WASHINGTON (Reuters) -U.S. Treasury Secretary Janet Yellen on Wednesday again urged Congress to tackle the nation’s debt ceiling, saying it was unclear how long Treasury’s efforts to temporarily finance the U.S. government would last and citing ongoing economic worries over the pandemic.
The “most likely outcome is that cash and extraordinary measures will be exhausted during the month of October,” Yellen wrote in a letter to lawmakers regarding the limit on U.S. government borrowing.
Democrats and Republicans are staring down a historic fiscal crisis if they do not act, which could trigger a catastrophic default on debt repayment obligations or a temporary shutdown of some federal operations.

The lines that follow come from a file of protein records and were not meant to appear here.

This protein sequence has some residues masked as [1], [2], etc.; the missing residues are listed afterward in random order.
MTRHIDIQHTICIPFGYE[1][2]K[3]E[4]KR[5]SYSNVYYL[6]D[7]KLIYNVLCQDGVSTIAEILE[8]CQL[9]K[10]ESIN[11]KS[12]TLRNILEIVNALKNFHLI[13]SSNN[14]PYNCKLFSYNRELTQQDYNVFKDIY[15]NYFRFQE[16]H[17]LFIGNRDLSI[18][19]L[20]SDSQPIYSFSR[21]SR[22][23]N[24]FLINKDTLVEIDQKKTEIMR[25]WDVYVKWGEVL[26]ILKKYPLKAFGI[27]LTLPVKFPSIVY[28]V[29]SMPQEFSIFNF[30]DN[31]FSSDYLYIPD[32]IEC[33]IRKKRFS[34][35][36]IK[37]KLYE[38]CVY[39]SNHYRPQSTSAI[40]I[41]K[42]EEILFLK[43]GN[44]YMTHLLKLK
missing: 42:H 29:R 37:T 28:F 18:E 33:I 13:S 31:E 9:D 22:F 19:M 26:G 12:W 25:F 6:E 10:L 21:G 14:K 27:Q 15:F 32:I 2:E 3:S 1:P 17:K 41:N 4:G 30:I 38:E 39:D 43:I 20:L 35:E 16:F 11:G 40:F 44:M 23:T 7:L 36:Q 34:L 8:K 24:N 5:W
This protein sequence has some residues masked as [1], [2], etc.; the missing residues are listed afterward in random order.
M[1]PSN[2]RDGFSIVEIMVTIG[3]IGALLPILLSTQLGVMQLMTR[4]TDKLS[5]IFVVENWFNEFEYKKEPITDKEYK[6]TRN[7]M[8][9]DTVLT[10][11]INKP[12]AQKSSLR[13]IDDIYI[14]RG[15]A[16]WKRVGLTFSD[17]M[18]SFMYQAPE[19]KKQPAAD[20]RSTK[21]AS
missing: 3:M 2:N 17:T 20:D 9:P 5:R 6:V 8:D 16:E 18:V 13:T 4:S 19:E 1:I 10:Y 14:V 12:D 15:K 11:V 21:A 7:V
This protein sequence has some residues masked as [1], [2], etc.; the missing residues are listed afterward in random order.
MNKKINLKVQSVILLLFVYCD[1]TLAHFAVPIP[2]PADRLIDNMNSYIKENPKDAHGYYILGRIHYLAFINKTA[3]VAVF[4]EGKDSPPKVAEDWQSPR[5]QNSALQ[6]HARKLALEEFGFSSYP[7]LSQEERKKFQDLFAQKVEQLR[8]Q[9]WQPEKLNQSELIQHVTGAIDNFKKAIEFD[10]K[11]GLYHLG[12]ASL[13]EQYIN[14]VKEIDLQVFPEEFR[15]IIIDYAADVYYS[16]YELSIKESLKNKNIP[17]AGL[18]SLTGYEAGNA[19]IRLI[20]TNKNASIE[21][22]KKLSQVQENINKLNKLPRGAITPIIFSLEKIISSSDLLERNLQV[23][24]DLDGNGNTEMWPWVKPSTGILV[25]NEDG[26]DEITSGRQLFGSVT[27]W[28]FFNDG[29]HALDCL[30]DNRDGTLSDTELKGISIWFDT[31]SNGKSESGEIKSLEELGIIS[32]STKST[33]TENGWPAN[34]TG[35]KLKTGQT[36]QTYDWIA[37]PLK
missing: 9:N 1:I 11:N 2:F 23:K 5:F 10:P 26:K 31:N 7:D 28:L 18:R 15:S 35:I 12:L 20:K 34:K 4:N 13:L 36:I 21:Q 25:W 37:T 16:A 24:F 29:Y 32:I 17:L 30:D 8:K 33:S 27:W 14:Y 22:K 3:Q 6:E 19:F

Leaders of the Democratic-led Senate and House of Representatives are expected to force votes to lift the $28.4 trillion debt limit in late September.
The nation’s current limit was technically breached on July 31, but the Treasury Department circumvented any default by taking what it called “extraordinary measures.”
Yellen, who has previously warned Congress about a debt default, said the department could not provide a specific estimate of how long those steps would last, citing “uncertainty” and said she would update lawmakers again later.
“At a time when American families, communities, and businesses are still suffering from the effects of the ongoing global pandemic, it would be particularly irresponsible to put the full faith and credit of the United States at risk,” she wrote.
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